Memorial Weekend: Remember The Oakland Raiders Who Paved The Way

Elias Trejo@@Elias_TrejoSenior Analyst IIMay 28, 2010

22 Jan 1984: Los Angeles Raiders head coach Tom Flores, Raiders owner Al Davis, Brent Musberger, and NFL Commissioner Pete Rozelle (l to r) at the presentation of the Lombardi Trophy after Super Bowl XVIII between the Los Angeles Raiders and the Washingto
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Once upon a time, the Raiders were what the Colts and Patriots are today. They were always in contention and always playing into January and February.

Guys like Jack Tatum, Howie Long, Marcus Allen, Ken Stabler and Jim Plunkett wore the same jersey's and numbers that current Raider players can wear today.  The Raiders do not retire jersey numbers.

You can see guys like Chaz Schilens, Jacoby Ford, and Mario Henderson wear the numbers of Tim Brown, Ken Stabler and Howie Long. The Raiders from the past, along with the coaches, and owner Al Davis created the raider mystique.

They made the Silver and Black one of the most recognized teams in the world. The renegade attitude, the hard hits, and the winning all defined the Raiders. The Autumn Wind was alive and well.

Recently the struggles of the Raiders have made them the joke of the league for some media outlets, and have given other fans a reason to laugh at the Raider Nation.

The memories of the Raiders winning three Super Bowl titles are still fresh on the mind of the old school members of the Raider Nation. The run by Marcus Allen against Washington is a story that can be told by any old timer like it was played just last week.

My dad had to stop watching football because he was so used to watching the Raiders win from the 1970's to 1980's that watching them struggle in the 1990's was, according to him, so frustrating he thought he was going to have a stroke or heart attack. 

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The new school generation can only hope to have such success that the Raiders had in the past. Guys like me who were born after 1983 can only talk about heart break.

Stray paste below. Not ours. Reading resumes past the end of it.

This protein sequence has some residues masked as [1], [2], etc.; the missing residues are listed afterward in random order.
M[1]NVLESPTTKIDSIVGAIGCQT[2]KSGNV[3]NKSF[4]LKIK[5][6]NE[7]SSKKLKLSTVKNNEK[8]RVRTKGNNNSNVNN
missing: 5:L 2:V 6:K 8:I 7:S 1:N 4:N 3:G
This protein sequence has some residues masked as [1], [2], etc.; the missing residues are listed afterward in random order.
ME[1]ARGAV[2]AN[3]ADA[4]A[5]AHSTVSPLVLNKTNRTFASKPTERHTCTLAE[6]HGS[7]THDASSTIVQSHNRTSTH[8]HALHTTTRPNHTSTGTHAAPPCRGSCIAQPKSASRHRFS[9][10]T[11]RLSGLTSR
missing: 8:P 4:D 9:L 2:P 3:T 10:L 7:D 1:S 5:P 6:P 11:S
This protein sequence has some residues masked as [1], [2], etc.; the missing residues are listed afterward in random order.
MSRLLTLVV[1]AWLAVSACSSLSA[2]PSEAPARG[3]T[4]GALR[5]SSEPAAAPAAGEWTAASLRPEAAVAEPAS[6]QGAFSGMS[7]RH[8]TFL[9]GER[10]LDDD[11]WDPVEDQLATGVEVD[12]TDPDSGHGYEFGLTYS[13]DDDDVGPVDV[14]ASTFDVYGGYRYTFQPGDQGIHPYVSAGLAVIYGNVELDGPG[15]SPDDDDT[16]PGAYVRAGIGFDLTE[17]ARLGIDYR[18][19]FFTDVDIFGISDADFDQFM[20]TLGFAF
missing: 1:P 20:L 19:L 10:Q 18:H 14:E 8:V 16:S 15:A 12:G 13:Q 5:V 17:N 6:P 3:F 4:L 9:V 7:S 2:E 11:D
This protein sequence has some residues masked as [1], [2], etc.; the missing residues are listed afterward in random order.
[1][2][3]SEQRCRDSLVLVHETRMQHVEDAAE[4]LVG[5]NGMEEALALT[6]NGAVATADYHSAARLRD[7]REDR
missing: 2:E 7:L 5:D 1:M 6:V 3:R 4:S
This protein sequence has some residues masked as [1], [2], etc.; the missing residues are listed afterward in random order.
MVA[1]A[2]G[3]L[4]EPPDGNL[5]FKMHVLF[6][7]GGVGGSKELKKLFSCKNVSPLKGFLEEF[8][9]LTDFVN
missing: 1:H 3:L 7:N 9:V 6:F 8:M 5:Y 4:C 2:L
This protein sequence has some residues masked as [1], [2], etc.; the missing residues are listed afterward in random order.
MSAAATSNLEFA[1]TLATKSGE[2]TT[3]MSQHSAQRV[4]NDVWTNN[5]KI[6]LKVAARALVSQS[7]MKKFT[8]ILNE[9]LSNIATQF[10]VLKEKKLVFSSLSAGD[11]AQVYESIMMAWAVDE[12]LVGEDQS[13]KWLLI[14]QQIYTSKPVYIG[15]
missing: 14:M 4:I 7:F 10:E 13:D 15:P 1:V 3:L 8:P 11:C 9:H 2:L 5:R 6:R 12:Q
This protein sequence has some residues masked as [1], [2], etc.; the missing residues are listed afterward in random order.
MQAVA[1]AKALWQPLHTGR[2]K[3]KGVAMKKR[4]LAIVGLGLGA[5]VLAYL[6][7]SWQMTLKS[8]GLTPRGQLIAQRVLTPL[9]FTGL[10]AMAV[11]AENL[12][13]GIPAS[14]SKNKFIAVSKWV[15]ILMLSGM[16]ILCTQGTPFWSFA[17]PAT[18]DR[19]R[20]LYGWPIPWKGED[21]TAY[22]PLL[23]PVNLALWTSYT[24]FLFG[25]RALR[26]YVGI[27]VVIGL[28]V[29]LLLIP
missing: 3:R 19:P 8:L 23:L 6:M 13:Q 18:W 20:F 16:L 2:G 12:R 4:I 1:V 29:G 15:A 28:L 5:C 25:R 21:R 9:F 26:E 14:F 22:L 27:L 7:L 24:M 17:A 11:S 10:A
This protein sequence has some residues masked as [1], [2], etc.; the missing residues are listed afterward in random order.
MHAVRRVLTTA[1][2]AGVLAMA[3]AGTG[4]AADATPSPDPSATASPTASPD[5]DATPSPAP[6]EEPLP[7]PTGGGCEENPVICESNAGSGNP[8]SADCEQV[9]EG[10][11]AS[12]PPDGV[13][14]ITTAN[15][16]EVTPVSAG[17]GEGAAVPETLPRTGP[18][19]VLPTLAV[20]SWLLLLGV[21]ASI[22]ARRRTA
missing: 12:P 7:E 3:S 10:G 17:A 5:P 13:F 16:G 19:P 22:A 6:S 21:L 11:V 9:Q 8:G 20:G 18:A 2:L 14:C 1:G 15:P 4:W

Watching Jeff Hostetler, Jay Schroeder and Jeff George lead the Raiders in the 90's was painful.

The early success in the 2000's was nice, but the heart break was always there. From Tony Saragusa knocking Rich Gannon out of the game in the playoffs, to Tom Brady fumbling the ball only to get it reversed on a call that will go down in Raider's history as one of the worst calls ever.

Even our Super Bowl appearance was tough because our former coach, who was favored in the Raider Nation, was on the opposite sideline beating us.

The Raiders have had the worst seven year stretch of any team in the NFL.

It's not always easy being a Raider watching your team lose, but when things turn around it will all be worth it.

Sometimes you have to look all the way back to see where you came from to appreciate where you are. The Raiders solid offseason has brought back hope to the Raider Nation.

It's time for the Raiders to turn it around and start heading back in the right direction.

So far all the right moves have been made to make the team better. The Raiders, Al Davis and the Raider Nation are due for a better year.

The guys who wore the jerseys and numbers that won the Super Bowls worked too hard for the Raiders to stay in the state they have been in for the last seven years.

It's up to the new blood and new generation to bring back what the old generation built.

So this Memorial Day when you remember the brave American Troops who gave their lives for freedom, don't forget to also remember the old Raiders who gave everything they had to create a team that stood by their motto, "Commitment to Excellence."

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